phased treatment

The American Association of Orthodontists recommends that the initial orthodontic evaluation should occur around age 7. Treatment at this young age is usually not necessary but an exam can anticipate the most advantageous time to begin treatment.

Early treatment, or Phase I, typically begins around age 8 and lasts for approximately 12 months. It allows us to monitor and guide growth of the jaws if severe bite problems exist, such as overbites or underbites, or address specific problems that could be damaging to the teeth. Examples of Phase I treatment include expansion for crossbites, preserving space for crowded erupting teeth, or correcting harmful habits such as thumb sucking.

Comprehensive orthodontic (adolescent) treatment, or Phase II, typically begins at age 12 with the full permanent dentition and lasts an average of 24 months. Retainers are worn after this phase to ensure you retain a beautiful smile.

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adult braces

adult braces

smile proud at any age.

Orthodontic treatment can be successful at any age and adults especially appreciate the benefits of a beautiful smile. 1 out of every 5 orthodontic patients are over the age of 21. The most common reasons for adults to seek orthodontic care is because of relapse from previous treatment as a child. Other reasons for treatment include: a bad bite (malocclusion); crowding or spacing that could be causing gum disease or tooth decay; worn or missing teeth that require movement for dental restorations. In more severe cases, jaw surgery or extractions may be necessary for adults because their jaws are not growing.

ceramic brackets

smile clear.

Our self-ligating ceramic brackets are made of a clear, translucent material that resist staining during treatment. They are usually used on older teenagers and adult patients who have cosmetic concerns. While visually less prominent, they are more brittle than their metal counterparts and tend to be used on upper teeth more than the lower teeth.

traditional braces

smile real.

Traditional metal braces are the most common type of braces. Made of high-grade stainless steel, metal braces straighten your teeth using metal brackets and archwires. Lots of kids wear their braces with pride and enjoy showing off their in-progress smile with Dr. Kara’s brightly colored elastics. We also offer “self-ligating” or tie-less brackets, reducing pressure on your teeth for more efficient movement. In addition to greater comfort, self-ligating brackets make it easier to maintain good oral hygiene, decrease frequency of visits, and shorten treatment time.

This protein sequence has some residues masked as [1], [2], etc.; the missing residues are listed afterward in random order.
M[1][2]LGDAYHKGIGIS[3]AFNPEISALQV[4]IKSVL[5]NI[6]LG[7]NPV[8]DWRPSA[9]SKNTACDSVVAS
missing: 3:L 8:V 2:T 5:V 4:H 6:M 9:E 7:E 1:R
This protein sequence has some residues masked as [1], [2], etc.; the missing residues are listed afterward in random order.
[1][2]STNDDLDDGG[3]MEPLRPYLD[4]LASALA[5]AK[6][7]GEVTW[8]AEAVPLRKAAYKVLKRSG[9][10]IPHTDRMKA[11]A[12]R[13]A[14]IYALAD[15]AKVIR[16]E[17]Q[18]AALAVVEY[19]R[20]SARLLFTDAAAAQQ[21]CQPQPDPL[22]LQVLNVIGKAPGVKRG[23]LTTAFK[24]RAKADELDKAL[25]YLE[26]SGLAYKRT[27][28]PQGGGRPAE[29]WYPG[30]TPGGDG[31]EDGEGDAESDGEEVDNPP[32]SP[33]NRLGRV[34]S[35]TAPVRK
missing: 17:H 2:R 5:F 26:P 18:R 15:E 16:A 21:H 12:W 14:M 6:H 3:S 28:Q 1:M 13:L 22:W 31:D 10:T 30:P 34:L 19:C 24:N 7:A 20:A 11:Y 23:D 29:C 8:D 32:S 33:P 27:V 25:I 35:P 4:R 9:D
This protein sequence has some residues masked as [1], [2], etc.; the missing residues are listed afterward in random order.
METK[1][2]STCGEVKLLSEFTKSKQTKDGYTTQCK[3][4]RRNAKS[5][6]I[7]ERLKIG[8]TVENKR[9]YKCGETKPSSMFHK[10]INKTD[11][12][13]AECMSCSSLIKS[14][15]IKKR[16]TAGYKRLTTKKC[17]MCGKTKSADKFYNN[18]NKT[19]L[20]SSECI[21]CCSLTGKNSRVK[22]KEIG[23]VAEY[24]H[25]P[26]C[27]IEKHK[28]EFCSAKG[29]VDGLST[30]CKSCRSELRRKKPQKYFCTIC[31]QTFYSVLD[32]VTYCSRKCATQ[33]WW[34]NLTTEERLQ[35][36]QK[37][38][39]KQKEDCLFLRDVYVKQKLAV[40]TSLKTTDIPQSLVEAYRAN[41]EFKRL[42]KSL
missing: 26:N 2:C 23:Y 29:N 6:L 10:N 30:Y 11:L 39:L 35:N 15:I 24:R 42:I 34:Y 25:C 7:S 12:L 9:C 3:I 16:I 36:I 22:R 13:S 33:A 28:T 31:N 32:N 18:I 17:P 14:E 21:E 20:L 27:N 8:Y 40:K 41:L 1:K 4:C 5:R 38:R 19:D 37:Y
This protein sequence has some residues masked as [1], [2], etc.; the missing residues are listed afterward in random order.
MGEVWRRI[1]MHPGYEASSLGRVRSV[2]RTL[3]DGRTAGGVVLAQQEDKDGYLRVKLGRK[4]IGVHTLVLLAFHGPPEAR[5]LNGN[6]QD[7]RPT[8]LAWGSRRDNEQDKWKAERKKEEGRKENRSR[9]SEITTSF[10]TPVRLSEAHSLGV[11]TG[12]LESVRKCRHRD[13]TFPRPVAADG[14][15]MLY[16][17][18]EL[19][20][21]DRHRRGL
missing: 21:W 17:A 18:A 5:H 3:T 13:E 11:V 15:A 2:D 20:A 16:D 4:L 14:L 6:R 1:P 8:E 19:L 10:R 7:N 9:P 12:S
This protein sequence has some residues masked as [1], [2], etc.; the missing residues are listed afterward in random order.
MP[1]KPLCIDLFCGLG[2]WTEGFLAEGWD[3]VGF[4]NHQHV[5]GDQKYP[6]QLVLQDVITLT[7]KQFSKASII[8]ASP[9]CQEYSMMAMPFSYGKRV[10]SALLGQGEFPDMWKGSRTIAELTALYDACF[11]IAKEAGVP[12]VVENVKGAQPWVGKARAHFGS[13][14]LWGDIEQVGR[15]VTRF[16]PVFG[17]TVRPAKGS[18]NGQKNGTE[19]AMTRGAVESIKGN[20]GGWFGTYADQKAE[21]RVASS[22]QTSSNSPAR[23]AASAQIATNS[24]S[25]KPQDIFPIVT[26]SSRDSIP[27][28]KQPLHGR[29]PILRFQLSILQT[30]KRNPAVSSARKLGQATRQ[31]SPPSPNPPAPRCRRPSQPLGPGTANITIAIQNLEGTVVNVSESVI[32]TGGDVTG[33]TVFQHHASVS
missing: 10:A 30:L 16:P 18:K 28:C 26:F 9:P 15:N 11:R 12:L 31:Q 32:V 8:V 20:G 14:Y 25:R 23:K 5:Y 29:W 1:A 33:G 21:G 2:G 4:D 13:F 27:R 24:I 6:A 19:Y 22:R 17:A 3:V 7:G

If I have braces do I still need dental check-ups every 6 months?

Yes, in fact it’s even more important that patients receiving orthodontic treatment visit their dentist regularly. With braces, food may be caught in places your toothbrush can’t reach. This causes bacteria to build up and can lead to cavities, gingivitis, and gum disease. We will work closely with your dentist to make sure your teeth stay clean and healthy while wearing braces.

Do braces hurt?

Braces do not often hurt; however, you may feel a small amount of discomfort for a couple days as your teeth, gums, and mouth gets used to your new braces. We will give you wax to place on your brackets or wires. If sores or ulcers develop, we recommend dissolving 1 teaspoon of salt in 8 ounces of lukewarm water and swishing several times a day. For sore teeth you can try taking a pain reliever, such as ibuprofen or Tylenol.

How do I wear and take care of my retainers when I am finished with treatment?

  • Wear your retainers full time, until the doctor instructs otherwise.
  • Take your retainers out when eating and always put retainers in their case! (Most appliances are lost in school lunch rooms or restaurants.)
  • Clean retainers thoroughly once a day with a toothbrush and toothpaste. Use warm but not hot water. Brushing retainers removes the plaque, and eliminates odors. Efferdent® or other orthodontic appliance cleaners can be used but do not take the place of brushing.
  • When retainers are not in your mouth they should ALWAYS be in a retainer case. Pets love to chew on them!
  • Initially, you may find it difficult to speak. Practice speaking, reading, or singing out loud to get used to them faster.
  • Retainers are breakable, so treat them with care. If retainers are lost or broken, call us immediately.
  • If you have any questions or concerns about your retainers, or your retainers need adjusting, call us. Do not try to adjust them yourself.
  • Always bring your retainers to your appointments.
  • Retainer replacement is expensive; with proper care they will last for years!
  • Remove retainers when swimming.
  • Keep retainers away from hot water, hot car dashboards, pockets, the washing machine, and napkins.

What foods should I avoid while I have braces?

During your treatment, try to avoid foods with a lot of sugar (sugar increases the amount of bacteria that grows in your mouth causing more plaque and possibly cavities). Avoid sticky and chewy foods (caramel, chewing gum, taffy, gummy bears), hard foods (hard candy, nuts, ice cubes, carrots) or any foods that could possibly get stuck in your braces (corn on the cob, apples, soft bagels)